SET @x = (SELECT ',' AS '*',
SomeCode AS '*'
FROM dbo.TestData
WHERE SomeID = @SomeID
FOR XML PATH (''), TYPE);

SET @RETURN = SUBSTRING(CAST(@x AS VARCHAR(8000)), 2, 8000);
RETURN @Return;
END
GO
--Speed test
SELECT SomeID, dbo.fnConcatTest(SomeID) AS CSVString
FROM dbo.TestData
GROUP BY SomeID;
Jeff Moden
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Heh... thanks Mike, but you didn't read the code block just before the conclusion Wink Like Ragu... "It's in there". BigGrin

--Jeff Moden

RBAR is pronounced ree-bar and is a Modenism for Row-By-Agonizing-Row.
First step towards the paradigm shift of writing Set Based code:
Stop thinking about what you want to do to a row... think, instead, of what you want to do to a column.
If you think its expensive to hire a professional to do the job, wait until you hire an amateur. -- Red Adair

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colin.Leversuch-Roberts
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I like the fact you show it's a code issue not a sql issue. I'm constantly asked to index queries to improve them when the reality is that often the underlying code is at fault - I do find less programmers/developers seem to get sent on T-SQL training these days.

The GrumpyOldDBA
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http://sqlblogcasts.com/blogs/grumpyolddba/
Mike C
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Oops you're right, I did miss that code block. I think the speedup is not really due to UDF overhead though, but rather because of FOR XML and xml data type optimizations. In the example I posted it still uses a UDF and it's still really fast.

You can also do something like this with the data() node test, replacing the SUBSTRING and the inline string concatenation with a single REPLACE function call:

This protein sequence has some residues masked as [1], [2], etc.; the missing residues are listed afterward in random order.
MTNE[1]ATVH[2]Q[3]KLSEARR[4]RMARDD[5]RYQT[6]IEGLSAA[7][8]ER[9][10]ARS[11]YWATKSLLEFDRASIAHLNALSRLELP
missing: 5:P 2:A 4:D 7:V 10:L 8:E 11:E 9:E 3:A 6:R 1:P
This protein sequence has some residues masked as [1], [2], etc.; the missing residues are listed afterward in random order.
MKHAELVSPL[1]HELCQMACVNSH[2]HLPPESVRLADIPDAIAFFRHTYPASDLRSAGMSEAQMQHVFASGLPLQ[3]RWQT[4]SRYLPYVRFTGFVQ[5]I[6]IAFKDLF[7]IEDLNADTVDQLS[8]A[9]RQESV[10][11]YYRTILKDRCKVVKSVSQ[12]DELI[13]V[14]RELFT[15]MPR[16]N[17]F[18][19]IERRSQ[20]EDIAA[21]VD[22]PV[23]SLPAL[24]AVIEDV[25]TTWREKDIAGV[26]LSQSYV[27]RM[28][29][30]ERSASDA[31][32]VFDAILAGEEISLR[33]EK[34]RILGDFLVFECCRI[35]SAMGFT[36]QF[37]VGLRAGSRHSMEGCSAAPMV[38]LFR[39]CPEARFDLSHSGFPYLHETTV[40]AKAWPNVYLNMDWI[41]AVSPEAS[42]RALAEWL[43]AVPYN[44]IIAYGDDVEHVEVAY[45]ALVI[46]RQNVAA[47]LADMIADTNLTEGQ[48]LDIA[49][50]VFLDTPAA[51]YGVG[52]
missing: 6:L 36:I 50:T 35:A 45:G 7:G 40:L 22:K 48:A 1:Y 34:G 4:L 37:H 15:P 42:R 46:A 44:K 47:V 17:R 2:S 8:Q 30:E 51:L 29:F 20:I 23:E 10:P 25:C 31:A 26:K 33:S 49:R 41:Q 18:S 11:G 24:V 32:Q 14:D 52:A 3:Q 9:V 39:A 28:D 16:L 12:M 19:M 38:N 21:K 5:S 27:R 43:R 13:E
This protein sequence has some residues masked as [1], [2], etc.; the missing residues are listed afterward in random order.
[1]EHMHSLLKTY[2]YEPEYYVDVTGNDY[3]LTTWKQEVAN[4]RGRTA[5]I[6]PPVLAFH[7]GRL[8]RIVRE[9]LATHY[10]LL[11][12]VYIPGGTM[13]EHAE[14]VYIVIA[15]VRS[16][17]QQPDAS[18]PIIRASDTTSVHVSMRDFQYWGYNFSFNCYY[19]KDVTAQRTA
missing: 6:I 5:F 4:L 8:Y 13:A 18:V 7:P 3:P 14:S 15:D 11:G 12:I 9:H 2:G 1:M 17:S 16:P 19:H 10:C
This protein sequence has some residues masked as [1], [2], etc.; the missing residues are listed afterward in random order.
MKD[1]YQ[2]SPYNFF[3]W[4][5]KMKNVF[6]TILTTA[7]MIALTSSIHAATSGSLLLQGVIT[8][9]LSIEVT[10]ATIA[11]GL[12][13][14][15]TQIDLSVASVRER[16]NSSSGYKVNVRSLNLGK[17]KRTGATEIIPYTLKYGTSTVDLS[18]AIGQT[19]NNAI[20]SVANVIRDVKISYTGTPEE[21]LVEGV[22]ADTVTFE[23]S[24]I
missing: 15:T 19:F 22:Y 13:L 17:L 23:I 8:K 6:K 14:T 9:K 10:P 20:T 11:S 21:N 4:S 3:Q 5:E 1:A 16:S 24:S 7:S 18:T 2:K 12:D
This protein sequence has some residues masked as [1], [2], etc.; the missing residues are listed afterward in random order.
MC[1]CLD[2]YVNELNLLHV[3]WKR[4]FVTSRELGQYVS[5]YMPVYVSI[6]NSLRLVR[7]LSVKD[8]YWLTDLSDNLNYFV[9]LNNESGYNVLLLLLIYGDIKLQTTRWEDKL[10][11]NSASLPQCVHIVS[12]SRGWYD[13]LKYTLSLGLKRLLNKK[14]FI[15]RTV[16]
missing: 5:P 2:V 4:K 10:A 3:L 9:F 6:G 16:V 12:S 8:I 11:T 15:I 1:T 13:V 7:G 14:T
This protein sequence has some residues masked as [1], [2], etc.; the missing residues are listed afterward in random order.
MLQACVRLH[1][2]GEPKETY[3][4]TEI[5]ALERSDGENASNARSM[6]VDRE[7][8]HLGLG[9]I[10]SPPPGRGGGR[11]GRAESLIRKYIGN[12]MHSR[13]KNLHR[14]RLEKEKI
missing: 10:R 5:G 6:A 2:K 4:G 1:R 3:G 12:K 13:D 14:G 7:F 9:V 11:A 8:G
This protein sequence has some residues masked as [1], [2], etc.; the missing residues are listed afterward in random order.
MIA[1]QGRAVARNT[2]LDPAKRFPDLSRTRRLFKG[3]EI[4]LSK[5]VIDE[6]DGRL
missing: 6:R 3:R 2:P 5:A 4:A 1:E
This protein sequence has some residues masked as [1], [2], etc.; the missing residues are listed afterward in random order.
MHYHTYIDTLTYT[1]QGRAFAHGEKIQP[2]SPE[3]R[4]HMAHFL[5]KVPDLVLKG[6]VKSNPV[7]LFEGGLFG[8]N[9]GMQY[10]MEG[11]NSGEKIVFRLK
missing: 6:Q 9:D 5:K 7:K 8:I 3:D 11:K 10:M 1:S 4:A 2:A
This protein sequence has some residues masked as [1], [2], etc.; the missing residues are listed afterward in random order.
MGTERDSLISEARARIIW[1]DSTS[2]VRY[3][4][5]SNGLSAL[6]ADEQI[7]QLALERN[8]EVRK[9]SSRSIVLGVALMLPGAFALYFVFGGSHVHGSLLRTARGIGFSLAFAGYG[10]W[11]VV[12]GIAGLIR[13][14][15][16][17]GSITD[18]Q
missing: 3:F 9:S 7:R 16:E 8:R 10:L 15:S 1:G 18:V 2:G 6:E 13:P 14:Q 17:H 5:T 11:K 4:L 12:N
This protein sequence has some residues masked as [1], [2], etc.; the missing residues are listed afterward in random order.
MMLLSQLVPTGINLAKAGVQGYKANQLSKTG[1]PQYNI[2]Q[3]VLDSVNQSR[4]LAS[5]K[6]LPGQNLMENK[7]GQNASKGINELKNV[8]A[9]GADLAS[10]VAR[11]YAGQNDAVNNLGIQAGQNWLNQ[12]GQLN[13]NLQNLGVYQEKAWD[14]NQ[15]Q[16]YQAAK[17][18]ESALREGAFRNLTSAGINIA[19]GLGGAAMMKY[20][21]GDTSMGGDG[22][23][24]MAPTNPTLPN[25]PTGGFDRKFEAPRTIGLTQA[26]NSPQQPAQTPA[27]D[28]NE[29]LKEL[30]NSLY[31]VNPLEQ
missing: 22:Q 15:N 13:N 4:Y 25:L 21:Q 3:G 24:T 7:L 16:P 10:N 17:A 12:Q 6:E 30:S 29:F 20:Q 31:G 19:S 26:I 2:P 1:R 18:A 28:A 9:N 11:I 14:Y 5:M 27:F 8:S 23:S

SELECT t1.SomeID, REPLACE ((SELECT t2.SomeCode AS 'data()'
FROM dbo.TestData t2
WHERE t1.SomeID = t2.SomeID
FOR XML PATH('')), ' ', ',')
FROM dbo.TestData t1
GROUP BY t1.SomeID;

Glad to bring you over to the XML dark side, even if you're just dipping your little toe in Smile

Thanks again Jeff Smile
Jeff Moden
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colin Leversuch-Roberts (1/1/2008)
I like the fact you show it's a code issue not a sql issue. I'm constantly asked to index queries to improve them when the reality is that often the underlying code is at fault - I do find less programmers/developers seem to get sent on T-SQL training these days.


Absolutely spot-on, Colin... that's one of the things I'm hoping that folks take away with them after they study the article a bit... doesn't matter what the hardware is and doesn't matter how many indexes you add to a table (well, for Inserts, Updates, and Deletes it might Wink ), poorly written code cannot be saved by table/index "Tuning Tricks"... the code has to be right. It's like painting a rusty car... it may (or may not) look good for a day or two, but unless you take care of the underlying metal, the paint's got no place to stick. Tongue

On the training thing... Not only do I agree with you on the lack of opportunity to be trained, but a good lot of the training doesn't teach folks how to write code with performance in mind. For example, when's the last time you saw some SQL Server training that included something like a Tally table or what a "Triangular Join" actually is? They just don't teach the good stuff in the schools that are supposed to... maybe a seminar here and there but not in most of the "schools".

--Jeff Moden

RBAR is pronounced ree-bar and is a Modenism for Row-By-Agonizing-Row.
First step towards the paradigm shift of writing Set Based code:
Stop thinking about what you want to do to a row... think, instead, of what you want to do to a column.
If you think its expensive to hire a professional to do the job, wait until you hire an amateur. -- Red Adair

Helpful Links:
How to post code problems
How to post performance problems
Forum FAQs